Gary, a student of human nature, devotes himself extensively to researching his victims and constructing identities that work for each of them. Contract killers are a myth anyway, he argues, so why not lean on fiction and play to expectations shaped by decades of cinematic assassins? Powell has a lot of fun donning wigs and voices to imitate a comical array of stereotypical killers. At one point he imitates Christian Bale in American Psycho.

Glen Powell grins casually with sunglasses in Hit Man

Image: Netflix

Until here, HitMan is more or less a true story. There was a real Gary Johnson in Houston, Texas, a gentle cat lover who moonlighted as a fake hitman for the police in the 1990s and 2000s. For the film, Powell and Linklater adapted a 2001 Texas Monthly article about the real Johnson, who didn't wear as many disguises but certainly made the arrests.

It's a good story about a powerful character – the unassuming everyman who can assume another identity to escape into an underworld. In fictionalizing this story, Powell and Linklater spin it in two directions: a philosophical examination of the mutability of the self and a light romantic thriller. Gary takes on the role of cool hitman “Ron” to meet Madison Masters (Adria Arjona), a wife who wants to kill her abusive husband. He's smitten – but is it Madison or Ron, the super-smooth, confident, uninhibited version of himself he invented for her?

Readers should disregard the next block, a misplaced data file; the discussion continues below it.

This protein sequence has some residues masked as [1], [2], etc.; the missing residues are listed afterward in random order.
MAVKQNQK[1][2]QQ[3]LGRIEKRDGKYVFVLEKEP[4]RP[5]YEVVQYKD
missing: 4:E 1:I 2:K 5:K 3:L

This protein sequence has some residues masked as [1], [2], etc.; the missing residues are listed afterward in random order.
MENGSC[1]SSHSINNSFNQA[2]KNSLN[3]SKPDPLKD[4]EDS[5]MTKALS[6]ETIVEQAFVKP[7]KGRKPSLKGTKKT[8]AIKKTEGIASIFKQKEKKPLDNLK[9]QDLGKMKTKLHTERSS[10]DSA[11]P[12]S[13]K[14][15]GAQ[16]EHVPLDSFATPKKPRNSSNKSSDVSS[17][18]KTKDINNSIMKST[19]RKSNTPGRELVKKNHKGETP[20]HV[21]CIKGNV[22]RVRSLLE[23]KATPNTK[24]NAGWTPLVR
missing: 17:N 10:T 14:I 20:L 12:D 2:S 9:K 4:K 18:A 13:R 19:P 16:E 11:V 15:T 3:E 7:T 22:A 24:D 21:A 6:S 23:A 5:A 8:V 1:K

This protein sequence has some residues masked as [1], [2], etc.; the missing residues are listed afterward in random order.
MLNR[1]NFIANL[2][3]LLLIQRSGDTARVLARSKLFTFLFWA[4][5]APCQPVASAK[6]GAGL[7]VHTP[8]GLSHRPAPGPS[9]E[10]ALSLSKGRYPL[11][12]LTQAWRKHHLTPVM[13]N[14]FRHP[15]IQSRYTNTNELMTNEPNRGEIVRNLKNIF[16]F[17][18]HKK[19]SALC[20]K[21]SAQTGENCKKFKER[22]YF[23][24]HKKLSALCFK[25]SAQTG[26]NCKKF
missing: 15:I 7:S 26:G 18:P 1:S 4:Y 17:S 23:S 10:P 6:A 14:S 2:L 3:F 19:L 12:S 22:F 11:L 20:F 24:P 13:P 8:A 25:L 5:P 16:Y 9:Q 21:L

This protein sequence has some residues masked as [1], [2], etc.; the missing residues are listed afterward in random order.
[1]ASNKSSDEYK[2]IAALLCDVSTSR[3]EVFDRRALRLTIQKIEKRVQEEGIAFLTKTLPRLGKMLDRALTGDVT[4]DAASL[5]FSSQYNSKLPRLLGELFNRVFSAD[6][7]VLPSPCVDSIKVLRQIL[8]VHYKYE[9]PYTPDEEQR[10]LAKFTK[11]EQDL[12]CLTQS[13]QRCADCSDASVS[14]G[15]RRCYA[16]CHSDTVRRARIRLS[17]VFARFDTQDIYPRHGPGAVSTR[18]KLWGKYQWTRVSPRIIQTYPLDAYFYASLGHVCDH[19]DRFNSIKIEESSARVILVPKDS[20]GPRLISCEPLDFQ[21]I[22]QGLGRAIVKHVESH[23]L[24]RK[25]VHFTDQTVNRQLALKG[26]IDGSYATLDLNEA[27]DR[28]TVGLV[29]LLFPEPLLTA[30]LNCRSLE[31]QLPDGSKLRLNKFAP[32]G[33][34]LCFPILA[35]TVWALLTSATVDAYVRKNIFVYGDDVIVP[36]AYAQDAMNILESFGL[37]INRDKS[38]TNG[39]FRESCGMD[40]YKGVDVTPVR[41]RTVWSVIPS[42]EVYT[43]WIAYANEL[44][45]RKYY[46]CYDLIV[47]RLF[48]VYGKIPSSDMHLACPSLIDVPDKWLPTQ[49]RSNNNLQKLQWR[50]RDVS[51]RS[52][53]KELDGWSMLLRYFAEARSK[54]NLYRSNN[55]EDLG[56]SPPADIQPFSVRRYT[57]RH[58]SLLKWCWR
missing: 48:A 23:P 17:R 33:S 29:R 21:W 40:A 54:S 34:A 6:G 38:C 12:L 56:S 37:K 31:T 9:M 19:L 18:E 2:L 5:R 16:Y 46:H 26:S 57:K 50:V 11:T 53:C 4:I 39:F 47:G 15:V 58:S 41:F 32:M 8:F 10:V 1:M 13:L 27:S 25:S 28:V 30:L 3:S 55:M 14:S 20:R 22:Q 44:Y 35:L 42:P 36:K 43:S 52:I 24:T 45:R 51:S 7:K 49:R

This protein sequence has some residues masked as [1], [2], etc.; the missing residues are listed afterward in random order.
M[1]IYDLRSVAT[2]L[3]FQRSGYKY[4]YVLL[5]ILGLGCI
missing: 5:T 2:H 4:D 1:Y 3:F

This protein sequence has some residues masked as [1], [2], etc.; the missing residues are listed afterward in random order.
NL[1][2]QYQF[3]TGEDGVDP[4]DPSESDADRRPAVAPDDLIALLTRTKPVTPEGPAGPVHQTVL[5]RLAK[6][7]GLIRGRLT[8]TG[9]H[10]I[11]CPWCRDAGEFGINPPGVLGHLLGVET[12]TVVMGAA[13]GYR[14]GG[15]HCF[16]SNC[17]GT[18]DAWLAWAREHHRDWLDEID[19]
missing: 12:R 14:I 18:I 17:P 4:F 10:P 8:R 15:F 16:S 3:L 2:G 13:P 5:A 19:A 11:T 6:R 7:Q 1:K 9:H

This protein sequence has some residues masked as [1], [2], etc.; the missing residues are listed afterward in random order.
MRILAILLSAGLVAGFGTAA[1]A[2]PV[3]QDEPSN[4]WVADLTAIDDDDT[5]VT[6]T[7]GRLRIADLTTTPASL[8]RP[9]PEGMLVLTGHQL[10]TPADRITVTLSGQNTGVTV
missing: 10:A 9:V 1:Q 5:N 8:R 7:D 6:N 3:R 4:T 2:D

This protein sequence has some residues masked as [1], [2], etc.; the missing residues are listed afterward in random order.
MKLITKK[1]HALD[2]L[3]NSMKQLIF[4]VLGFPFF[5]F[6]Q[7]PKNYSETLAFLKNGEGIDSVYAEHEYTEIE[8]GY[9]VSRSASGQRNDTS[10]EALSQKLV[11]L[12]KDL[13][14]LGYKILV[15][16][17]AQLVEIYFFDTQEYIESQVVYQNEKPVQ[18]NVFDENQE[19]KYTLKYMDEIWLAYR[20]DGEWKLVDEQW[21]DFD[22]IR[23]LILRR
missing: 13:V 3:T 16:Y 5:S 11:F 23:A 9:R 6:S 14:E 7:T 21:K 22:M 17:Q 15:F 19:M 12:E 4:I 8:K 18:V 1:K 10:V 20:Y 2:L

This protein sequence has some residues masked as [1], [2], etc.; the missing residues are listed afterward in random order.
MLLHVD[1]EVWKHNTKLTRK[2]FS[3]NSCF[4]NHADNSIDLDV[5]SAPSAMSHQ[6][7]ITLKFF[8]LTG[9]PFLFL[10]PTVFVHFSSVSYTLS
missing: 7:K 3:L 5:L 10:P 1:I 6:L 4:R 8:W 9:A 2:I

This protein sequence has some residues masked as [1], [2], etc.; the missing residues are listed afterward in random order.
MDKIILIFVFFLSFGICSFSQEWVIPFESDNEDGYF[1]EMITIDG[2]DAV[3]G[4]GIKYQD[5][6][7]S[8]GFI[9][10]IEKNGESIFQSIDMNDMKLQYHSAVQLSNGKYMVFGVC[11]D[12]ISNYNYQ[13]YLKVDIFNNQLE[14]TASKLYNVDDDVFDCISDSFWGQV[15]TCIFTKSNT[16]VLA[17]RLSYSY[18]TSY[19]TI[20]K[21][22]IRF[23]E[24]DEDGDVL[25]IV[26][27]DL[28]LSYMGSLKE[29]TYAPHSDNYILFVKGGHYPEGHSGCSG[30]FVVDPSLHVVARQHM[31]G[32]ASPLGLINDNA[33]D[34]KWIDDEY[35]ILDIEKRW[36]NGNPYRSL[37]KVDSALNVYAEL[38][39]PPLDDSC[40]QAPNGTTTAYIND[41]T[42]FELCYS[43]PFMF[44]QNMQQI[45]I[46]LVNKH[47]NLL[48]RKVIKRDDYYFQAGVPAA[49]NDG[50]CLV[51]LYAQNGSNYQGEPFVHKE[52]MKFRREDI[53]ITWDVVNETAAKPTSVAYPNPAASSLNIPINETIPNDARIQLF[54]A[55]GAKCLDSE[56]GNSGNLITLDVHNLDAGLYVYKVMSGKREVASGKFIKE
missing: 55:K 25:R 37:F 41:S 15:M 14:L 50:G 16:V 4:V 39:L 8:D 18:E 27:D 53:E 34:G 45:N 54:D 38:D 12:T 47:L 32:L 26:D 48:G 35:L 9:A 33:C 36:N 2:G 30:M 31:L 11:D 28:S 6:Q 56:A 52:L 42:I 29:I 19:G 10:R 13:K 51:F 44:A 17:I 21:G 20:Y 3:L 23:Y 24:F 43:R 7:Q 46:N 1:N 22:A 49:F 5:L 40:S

For the first half HitMan bobs along pleasantly, in typical Linklater fashion: the anecdotal, hair-raising story that takes plenty of time to ponder its own implications. (Literally: Gary quotes Nietzsche and ponders questions of identity and morality with his college class. Also, his cats are named Ego and Id.)

Glen Powell with long black wig, leather coat and strange grin in Hit Man

Image: Netflix

The stakes seem pretty low for a killer movie where there are no actual killers, but the dual identity with Gary/Ron and Madison is a classic Hollywood comedy gag, like something out of a 1940s Preston Sturges film. It launches the film into a fast-paced second half that's more contrived, plot-heavy and commercial than Linklater's usual extremely cool work. It's easy to imagine it was made in a more heightened screwball mode — perhaps something like Jonathan Demme's quirky, sprawling comedies of the 1980s. Something wild And Married to the Mafia.